The position of First Lady, while unsalaried and without any official duties, is nonetheless a highly visible one, and its functions have evolved over time beyond the classic one of being the hostess of the White House.
In recent decades, we’ve become accustomed to seeing First Ladies adopt socially relevant causes and lend their charm and prestige to these non-partisan and non-divisive causes. Thus, Lady Bird Johnson adopted the causes of environmental protection and beautification of especially the nation’s capital; Pat Nixon promoted volunteerism; Betty Ford entered potentially divisive waters by championing women’s rights; Rosalynn Carter adopted mental disbilities as her cause; Nancy Reagan worked for drug awareness; Laura Bush advocated literacy, and Michelle Obama is emphasizing helping women balance career and family.
In Calvin and Grace Coolidge’s day, the role of First Lady was not yet as publicly visible as today. Her primary and customary role as hostess was one she filled with exemplary grace, easily complementing her retiring and introverted husband.
The one cause she adopted, in a quiet way, was her interest in the deaf. At the age of 23, she enrolled at the Clarke Institute for the Deaf in Northampton, Massachusetts. Here she learned lip reading, and the didactic necessities of working with and teaching deaf children. She began her work there by teaching primary children, and later taught in the intermediate school.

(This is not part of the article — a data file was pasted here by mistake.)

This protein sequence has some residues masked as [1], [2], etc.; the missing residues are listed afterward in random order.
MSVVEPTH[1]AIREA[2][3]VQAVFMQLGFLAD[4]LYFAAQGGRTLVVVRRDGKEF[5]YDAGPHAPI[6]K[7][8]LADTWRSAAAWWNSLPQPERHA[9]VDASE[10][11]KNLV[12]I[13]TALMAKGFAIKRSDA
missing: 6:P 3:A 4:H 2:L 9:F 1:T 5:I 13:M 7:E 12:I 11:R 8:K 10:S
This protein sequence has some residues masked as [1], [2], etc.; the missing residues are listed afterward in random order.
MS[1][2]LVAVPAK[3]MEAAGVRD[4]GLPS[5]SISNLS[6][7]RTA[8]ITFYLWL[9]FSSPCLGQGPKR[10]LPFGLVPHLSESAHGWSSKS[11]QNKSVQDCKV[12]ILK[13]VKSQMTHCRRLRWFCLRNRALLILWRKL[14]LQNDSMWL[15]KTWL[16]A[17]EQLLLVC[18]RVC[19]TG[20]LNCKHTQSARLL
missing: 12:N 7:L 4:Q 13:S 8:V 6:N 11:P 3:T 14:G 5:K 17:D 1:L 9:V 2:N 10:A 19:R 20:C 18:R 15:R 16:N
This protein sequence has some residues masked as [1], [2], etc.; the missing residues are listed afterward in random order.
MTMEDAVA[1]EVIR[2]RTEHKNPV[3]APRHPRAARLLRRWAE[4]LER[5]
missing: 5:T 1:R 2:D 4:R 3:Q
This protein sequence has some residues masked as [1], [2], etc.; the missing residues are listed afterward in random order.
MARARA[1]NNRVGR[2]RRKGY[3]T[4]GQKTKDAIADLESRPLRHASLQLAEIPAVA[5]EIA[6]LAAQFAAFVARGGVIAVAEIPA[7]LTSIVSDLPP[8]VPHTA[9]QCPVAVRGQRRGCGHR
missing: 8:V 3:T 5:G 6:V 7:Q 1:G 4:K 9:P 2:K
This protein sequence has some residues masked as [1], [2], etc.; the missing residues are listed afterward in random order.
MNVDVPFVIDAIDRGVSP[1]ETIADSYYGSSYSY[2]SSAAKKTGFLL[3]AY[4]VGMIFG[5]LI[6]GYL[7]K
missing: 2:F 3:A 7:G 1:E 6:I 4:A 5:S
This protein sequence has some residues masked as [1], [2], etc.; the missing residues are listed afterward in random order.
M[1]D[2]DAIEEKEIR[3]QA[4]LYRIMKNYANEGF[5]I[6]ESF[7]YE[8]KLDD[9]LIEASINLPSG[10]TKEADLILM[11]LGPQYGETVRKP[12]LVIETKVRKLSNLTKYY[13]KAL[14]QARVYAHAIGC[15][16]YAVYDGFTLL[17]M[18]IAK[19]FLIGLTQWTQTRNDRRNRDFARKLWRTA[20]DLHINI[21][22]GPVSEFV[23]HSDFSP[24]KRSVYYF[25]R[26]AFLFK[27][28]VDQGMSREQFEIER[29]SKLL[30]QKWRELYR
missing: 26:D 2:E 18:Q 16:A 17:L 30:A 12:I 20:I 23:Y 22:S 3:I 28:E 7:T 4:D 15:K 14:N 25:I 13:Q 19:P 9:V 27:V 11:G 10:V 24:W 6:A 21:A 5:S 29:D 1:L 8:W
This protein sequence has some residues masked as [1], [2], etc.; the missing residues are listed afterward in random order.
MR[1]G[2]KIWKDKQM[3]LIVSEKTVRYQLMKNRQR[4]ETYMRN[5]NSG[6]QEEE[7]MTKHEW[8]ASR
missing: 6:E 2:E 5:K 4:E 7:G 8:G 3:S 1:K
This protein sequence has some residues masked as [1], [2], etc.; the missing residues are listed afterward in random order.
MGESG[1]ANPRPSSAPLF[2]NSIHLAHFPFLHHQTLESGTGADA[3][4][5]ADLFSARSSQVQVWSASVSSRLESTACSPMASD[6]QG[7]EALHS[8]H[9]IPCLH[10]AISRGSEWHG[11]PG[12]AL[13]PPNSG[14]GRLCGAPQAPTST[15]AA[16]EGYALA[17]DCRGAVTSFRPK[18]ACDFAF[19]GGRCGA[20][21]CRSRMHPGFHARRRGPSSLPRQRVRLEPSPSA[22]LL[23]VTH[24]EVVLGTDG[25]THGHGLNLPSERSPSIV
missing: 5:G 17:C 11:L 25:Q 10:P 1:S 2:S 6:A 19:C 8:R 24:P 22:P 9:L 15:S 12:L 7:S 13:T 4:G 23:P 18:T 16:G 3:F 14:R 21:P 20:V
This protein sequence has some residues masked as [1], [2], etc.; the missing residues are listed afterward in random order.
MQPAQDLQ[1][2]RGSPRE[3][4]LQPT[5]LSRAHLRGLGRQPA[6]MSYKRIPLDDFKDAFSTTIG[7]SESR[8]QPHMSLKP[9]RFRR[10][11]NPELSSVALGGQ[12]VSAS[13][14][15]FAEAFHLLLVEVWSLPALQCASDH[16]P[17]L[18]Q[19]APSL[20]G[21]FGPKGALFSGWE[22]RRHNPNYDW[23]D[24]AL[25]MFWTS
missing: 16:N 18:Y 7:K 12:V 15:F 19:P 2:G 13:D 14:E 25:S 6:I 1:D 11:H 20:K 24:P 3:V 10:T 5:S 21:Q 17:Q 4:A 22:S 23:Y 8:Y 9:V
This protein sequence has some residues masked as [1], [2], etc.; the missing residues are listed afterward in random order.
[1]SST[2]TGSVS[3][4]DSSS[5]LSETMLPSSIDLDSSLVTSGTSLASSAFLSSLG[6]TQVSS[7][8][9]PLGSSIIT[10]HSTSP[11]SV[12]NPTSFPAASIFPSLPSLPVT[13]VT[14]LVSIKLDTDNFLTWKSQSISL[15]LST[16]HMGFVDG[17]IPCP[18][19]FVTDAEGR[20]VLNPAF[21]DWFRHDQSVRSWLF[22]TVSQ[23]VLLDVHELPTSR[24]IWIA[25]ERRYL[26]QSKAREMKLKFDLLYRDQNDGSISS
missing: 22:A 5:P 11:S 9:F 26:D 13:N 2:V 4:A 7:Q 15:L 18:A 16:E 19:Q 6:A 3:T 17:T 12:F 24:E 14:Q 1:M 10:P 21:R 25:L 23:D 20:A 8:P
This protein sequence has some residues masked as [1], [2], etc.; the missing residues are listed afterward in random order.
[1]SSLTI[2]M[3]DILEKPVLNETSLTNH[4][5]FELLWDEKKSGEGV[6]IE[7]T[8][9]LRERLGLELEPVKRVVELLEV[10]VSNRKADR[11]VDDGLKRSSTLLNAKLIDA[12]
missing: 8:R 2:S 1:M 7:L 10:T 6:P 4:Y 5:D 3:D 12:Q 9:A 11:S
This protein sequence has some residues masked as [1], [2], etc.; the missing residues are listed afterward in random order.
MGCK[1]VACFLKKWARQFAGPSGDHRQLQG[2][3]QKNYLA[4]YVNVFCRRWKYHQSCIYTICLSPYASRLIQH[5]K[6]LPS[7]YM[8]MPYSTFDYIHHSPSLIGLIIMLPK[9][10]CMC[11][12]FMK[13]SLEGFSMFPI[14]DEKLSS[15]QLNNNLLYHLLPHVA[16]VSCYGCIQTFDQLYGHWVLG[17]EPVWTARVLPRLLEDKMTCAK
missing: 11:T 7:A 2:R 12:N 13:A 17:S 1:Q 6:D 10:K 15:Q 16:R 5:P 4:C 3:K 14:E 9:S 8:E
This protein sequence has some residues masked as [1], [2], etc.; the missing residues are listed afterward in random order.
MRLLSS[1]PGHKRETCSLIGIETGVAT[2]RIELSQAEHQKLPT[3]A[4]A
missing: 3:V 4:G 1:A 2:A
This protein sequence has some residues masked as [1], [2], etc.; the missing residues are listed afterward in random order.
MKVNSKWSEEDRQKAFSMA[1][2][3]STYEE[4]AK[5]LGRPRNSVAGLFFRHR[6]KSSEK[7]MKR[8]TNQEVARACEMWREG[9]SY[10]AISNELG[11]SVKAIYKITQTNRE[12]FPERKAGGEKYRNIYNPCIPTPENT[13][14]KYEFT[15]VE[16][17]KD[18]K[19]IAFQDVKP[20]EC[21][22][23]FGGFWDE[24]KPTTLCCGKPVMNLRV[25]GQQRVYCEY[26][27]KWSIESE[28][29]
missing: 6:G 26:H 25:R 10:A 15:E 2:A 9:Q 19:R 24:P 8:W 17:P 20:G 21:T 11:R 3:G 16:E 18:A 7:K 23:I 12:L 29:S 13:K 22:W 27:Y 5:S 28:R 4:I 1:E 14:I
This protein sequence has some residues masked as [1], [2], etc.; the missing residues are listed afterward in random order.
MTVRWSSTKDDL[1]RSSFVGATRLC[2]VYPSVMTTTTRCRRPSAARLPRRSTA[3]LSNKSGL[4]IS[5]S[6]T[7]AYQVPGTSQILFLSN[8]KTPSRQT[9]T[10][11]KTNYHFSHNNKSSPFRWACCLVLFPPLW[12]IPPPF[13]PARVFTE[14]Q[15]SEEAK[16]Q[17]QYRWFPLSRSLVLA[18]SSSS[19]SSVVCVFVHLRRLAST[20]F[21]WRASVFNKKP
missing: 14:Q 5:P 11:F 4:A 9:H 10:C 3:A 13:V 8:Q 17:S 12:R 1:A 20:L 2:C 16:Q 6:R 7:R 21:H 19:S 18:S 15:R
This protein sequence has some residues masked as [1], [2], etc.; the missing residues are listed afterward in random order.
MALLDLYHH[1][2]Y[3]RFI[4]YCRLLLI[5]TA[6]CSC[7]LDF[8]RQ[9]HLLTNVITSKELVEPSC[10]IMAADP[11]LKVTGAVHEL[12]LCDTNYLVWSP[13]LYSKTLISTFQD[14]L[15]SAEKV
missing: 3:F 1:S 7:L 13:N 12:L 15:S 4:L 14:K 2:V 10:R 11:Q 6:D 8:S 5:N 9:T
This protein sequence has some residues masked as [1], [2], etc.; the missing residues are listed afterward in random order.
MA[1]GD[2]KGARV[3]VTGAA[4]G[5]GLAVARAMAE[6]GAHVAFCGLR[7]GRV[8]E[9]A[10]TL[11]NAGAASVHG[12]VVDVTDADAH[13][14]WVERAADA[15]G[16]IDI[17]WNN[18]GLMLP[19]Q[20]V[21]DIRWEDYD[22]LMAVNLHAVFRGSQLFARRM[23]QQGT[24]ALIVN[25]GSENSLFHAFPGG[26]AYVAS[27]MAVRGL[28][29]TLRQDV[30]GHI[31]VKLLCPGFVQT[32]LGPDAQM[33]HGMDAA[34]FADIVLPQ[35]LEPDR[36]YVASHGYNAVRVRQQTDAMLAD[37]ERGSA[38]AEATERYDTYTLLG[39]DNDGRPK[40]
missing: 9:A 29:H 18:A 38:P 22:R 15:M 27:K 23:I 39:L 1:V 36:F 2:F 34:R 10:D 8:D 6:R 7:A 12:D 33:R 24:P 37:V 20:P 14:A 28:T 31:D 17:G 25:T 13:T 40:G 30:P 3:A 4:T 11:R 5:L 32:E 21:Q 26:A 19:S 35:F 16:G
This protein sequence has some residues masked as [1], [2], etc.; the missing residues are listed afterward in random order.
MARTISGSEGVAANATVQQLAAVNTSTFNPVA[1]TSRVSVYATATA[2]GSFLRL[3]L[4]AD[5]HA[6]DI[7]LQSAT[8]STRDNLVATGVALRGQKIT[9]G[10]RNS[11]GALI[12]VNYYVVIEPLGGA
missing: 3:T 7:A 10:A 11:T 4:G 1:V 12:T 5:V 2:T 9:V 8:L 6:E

It was during her three years at Clarke that Grace Goodhue, as she was then, met Calvin Coolidge – her first encounter having a humorous touch, as reported by her biographer Ishbel Ross:
“One day as Grace was watering the flowers (…) she chanced to look up at the Weir House and saw a strange spectacle. A man stood at the window, shaving. Grace stared, for undeniably he wore a hat, and also apparently his union suit. She burst out laughing, then turned away and continued sprinkling the flowers. The man was Calvin Coolidge and he had heard the hearty laughter that was to become a familiar part of his future life.”
In her years in the White House, Grace Coolidge never forgot her interest in the cause of deaf people and while she did not publicly plead their cause or lent backing to the needs or demands of private institutions, she frequently mentioned the deaf, especially deaf children, at private and official functions, quietly spreading the word. Her concern for the special needs of the deaf undoubtedly caused her husband to give special heed to such programs that would affect the well-being of the handicapped. Shortly before the Coolidges left the White House, a group of wealthy and influential friends and backers, among them Treasury Secretary Andrew W. Mellon, philanthropist Edward S. Harkness, and publisher Cyrus H.K. Curtis, offered the president $2,000,000 to fund a memorial library or to use as he saw fit. Characteristically modest, the president declined the offer, and, no doubt thanks to the efforts of the First Lady, the full amount, a very substantial sum for the times, was used to fund the Clarke School.
In the final years of her life, she worked with her numerous private and political contacts to support a centennial development program for the school. As Ishbel Ross recounts, this was all done very quietly and after her death in 1957, fellow trustee Senator John F. Kennedy would comment:
“As a fellow trustee of Clarke School for the Deaf in Northampton, I have a strong personal recollection of her untiring devotion and labors throughout her life to this most worthy cause… Since her days in the White House she continued to epitomize the qualities of graciousness, charm and modesty which marked her as an ideal First Lady of the Land.”